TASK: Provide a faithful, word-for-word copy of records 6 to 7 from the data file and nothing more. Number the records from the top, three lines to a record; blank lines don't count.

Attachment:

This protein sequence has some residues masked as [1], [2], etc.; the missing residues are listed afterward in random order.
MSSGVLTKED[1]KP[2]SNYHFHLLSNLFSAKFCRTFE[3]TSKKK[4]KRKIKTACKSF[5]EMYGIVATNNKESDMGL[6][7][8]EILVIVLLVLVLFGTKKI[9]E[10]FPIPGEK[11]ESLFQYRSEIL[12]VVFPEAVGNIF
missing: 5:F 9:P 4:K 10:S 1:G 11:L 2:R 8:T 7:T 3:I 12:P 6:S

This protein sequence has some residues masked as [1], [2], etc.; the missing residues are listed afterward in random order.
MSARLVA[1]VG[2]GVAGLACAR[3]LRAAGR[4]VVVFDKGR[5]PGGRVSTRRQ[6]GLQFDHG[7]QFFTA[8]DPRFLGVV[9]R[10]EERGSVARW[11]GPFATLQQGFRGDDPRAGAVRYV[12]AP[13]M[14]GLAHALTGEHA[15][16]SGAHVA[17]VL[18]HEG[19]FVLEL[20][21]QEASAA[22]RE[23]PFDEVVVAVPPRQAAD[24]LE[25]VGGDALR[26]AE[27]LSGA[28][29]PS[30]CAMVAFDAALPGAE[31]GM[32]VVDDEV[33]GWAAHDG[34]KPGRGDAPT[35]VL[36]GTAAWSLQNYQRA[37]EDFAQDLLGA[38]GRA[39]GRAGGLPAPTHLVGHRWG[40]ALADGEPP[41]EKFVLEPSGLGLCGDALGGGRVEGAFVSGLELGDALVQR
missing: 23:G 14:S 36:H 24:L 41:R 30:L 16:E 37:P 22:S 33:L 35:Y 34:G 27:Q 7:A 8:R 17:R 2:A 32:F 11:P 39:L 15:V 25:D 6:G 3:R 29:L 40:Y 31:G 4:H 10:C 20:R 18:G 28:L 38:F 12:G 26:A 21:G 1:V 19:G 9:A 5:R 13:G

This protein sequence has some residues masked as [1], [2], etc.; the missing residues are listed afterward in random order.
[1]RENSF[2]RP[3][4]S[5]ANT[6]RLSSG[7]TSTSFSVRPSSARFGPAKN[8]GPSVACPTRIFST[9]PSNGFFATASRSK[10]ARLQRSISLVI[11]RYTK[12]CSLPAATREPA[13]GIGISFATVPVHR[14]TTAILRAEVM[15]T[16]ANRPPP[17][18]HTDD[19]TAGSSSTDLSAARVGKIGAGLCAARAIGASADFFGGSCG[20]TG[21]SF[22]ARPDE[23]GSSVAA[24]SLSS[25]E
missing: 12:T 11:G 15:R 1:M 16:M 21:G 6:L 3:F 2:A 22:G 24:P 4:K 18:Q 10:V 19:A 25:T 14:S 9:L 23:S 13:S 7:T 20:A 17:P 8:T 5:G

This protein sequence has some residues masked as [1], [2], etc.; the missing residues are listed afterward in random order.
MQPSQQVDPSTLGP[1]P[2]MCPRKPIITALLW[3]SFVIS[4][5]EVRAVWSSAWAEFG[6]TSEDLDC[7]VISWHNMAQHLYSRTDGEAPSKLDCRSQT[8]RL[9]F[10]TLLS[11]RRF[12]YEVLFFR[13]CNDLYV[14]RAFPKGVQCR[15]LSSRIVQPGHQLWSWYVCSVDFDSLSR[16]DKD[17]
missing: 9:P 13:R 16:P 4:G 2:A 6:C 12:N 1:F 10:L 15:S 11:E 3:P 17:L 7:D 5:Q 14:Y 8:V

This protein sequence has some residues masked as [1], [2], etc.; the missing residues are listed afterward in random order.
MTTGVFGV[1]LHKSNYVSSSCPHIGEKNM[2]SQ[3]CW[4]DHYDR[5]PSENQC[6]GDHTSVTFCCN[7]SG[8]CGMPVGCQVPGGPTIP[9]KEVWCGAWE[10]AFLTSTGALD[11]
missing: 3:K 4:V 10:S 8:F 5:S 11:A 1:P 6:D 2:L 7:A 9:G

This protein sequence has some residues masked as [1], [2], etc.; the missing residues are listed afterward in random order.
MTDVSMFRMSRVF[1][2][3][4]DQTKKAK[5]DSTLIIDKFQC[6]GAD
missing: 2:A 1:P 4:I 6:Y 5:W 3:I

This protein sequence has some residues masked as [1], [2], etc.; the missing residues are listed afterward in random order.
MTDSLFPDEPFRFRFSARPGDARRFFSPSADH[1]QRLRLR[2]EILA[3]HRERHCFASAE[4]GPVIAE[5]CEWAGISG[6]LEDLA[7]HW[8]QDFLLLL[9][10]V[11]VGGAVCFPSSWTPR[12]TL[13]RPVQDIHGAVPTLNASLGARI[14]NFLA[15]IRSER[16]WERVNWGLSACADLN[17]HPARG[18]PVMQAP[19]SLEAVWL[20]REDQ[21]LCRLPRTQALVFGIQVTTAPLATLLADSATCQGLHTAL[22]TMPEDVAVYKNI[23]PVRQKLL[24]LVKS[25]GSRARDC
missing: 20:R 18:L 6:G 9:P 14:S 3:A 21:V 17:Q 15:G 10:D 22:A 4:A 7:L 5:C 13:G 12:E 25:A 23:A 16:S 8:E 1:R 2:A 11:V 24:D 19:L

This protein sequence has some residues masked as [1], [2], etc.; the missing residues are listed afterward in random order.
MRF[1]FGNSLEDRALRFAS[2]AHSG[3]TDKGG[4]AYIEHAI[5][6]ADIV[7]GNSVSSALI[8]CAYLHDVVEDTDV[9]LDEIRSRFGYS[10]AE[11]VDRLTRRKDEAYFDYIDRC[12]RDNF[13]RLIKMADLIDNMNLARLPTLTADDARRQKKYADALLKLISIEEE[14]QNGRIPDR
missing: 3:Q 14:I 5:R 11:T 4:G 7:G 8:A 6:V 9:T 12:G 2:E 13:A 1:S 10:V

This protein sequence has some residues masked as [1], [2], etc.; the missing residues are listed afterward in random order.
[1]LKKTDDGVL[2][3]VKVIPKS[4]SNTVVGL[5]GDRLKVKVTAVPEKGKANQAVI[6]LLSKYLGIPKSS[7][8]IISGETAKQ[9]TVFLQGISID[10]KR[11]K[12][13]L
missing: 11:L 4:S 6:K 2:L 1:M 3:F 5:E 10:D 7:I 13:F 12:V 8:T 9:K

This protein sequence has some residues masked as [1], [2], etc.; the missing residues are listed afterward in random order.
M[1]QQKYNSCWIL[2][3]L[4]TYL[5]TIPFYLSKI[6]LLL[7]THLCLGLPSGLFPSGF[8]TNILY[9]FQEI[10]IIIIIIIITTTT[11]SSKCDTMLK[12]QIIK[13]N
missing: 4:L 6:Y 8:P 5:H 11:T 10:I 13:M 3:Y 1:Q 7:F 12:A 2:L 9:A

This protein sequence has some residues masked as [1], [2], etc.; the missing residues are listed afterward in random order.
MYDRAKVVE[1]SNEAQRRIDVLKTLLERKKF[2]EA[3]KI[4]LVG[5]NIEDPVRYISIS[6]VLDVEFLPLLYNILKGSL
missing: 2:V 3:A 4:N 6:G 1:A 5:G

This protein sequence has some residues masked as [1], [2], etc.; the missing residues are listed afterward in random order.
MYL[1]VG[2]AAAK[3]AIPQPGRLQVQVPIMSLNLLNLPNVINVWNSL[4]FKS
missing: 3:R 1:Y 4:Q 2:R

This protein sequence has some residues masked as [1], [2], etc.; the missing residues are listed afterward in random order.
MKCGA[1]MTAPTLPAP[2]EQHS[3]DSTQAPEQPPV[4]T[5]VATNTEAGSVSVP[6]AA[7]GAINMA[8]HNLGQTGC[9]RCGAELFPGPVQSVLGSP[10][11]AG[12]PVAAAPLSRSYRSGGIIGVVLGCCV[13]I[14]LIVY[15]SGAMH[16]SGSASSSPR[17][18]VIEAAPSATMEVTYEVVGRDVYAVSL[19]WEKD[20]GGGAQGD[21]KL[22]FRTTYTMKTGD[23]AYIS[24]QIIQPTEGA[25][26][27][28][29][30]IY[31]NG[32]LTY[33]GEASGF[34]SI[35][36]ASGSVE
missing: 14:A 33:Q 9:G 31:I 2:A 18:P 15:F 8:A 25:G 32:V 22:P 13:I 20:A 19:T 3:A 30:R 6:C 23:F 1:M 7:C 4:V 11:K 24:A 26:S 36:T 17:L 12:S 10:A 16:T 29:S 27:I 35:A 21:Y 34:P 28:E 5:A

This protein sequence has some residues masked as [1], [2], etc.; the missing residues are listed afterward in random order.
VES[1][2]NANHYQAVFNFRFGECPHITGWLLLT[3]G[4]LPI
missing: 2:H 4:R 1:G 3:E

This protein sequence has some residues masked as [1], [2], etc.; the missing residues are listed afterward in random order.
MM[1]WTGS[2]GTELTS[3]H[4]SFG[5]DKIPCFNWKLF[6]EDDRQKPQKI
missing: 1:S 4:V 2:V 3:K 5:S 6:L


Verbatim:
This protein sequence has some residues masked as [1], [2], etc.; the missing residues are listed afterward in random order.
MTDVSMFRMSRVF[1][2][3][4]DQTKKAK[5]DSTLIIDKFQC[6]GAD
missing: 2:A 1:P 4:I 6:Y 5:W 3:I

This protein sequence has some residues masked as [1], [2], etc.; the missing residues are listed afterward in random order.
MTDSLFPDEPFRFRFSARPGDARRFFSPSADH[1]QRLRLR[2]EILA[3]HRERHCFASAE[4]GPVIAE[5]CEWAGISG[6]LEDLA[7]HW[8]QDFLLLL[9][10]V[11]VGGAVCFPSSWTPR[12]TL[13]RPVQDIHGAVPTLNASLGARI[14]NFLA[15]IRSER[16]WERVNWGLSACADLN[17]HPARG[18]PVMQAP[19]SLEAVWL[20]REDQ[21]LCRLPRTQALVFGIQVTTAPLATLLADSATCQGLHTAL[22]TMPEDVAVYKNI[23]PVRQKLL[24]LVKS[25]GSRARDC
missing: 20:R 18:L 6:G 9:P 14:S 3:A 21:V 17:Q 15:G 10:D 22:A 4:A 7:L 5:C 13:G 12:E 25:A 23:A 16:S 8:E 1:R 2:A 11:V 24:D 19:L